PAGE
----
Just three days into her holiday in Spain, this young girl suddenly fell ill and was unable to move. When she was rushed to hospital, the diagnosis was grim.
Kara Dunn, 20, a physiology student at the University of Arizona was traveling through Spain when she experienced a tingling in her extremities and went to bed hoping to wake up feeling fine. But that didn’t happen, and the next day, June 5, 2018, she was unable to move. She was paralyzed.
“I laid there. Paralyzed. Unable to talk and thinking that I would never be able to walk again,” she said according to azcentral. “My heart sunk,” Kara said.
The news outlet reported that Kara’s mother informed Kara’s brother, Ryan Dunn, about his sister’s condition in Spain.
Kara’s speech gets clearer and louder every time we see her. She can move her arms but is entirely paralyzed from the…
Kara’s mother and brother then flew to Spain and were at her bedside three days later.
“I’ve been in ICUs, and nothing prepares you for seeing your family member on a ventilator. Especially someone who’s so strong,” said her brother, Ryan.
Her brother, who also happened to be a second-year medical student at the Mayo Clinic, sought help from one of his neurology professors to write a letter about her condition. He acted as an intermediary between doctors in the United States and Spain.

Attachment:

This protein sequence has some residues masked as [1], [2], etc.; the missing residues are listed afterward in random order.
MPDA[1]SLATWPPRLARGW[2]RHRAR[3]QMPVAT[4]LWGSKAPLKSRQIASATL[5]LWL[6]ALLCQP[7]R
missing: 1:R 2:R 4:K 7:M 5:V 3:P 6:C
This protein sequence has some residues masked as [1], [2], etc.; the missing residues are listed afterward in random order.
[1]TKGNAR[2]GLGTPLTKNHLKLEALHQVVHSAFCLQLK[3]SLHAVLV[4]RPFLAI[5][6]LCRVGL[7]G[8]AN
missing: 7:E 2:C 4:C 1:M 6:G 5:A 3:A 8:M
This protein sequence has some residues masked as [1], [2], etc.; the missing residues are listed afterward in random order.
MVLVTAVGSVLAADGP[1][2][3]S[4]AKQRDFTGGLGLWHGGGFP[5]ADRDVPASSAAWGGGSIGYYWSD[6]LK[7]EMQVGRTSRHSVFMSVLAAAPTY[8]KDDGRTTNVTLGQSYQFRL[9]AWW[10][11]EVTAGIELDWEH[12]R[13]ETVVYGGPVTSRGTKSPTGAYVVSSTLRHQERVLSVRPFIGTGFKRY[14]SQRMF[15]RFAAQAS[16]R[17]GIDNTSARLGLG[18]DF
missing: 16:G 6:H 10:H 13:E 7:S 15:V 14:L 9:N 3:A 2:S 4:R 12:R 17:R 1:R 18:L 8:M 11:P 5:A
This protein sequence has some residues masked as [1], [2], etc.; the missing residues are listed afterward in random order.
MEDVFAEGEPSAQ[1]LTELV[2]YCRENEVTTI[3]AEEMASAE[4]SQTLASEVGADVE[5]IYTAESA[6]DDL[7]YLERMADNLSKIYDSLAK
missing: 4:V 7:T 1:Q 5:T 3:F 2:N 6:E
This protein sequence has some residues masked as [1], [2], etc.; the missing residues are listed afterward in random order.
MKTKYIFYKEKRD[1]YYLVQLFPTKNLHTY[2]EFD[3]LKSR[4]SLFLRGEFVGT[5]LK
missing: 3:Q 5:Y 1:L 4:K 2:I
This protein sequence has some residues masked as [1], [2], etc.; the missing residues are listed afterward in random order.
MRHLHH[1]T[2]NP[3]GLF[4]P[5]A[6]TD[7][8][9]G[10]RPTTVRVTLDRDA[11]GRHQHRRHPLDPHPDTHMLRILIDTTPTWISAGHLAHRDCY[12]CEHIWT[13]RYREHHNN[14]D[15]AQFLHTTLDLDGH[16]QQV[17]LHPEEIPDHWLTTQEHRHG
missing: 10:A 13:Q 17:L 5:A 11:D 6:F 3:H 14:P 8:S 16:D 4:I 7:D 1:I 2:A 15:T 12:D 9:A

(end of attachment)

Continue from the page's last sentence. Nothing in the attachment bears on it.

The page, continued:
After a four-hour wait, doctors diagnosed her with Guillain-Barré syndrome (GBS), an incurable illness where the body’s own immune system attacks the nervous system. Kara was intubated and also treated for pneumonia, adding to the severity of the situation.
Ryan set up a GoFundMe page for Kara, where Ryan wrote: “The cost of the emergency flight back to the United States, general medical expenses, physical therapy and transportation/housing for our family is over $100,000. This is why I am seeking your support.”
Her story later went viral, and the money to bring her home was raised.
Kara was medically airlifted home on June 15, “I can confidently say my older brother saved my life,” she said.
Kara’s doctor, Dr. Christina Kwasnica, is confident she will make a full recovery.
“I can brush my own hair. I can brush my own teeth,” says Kara.
— BarrowNeurological (@BarrowNeuro) July 3, 2018
“Each stride that I make, makes me even more happy,” she continues. “I haven’t been sad or angry or wondered why this happened to me. … The only thing I can do is take out of it what I can get out of it.”
The young lady is on track to become a medical doctor herself, and her experience can only help to enhance her understanding of this debilitating and deadly disease.
Watch the video below: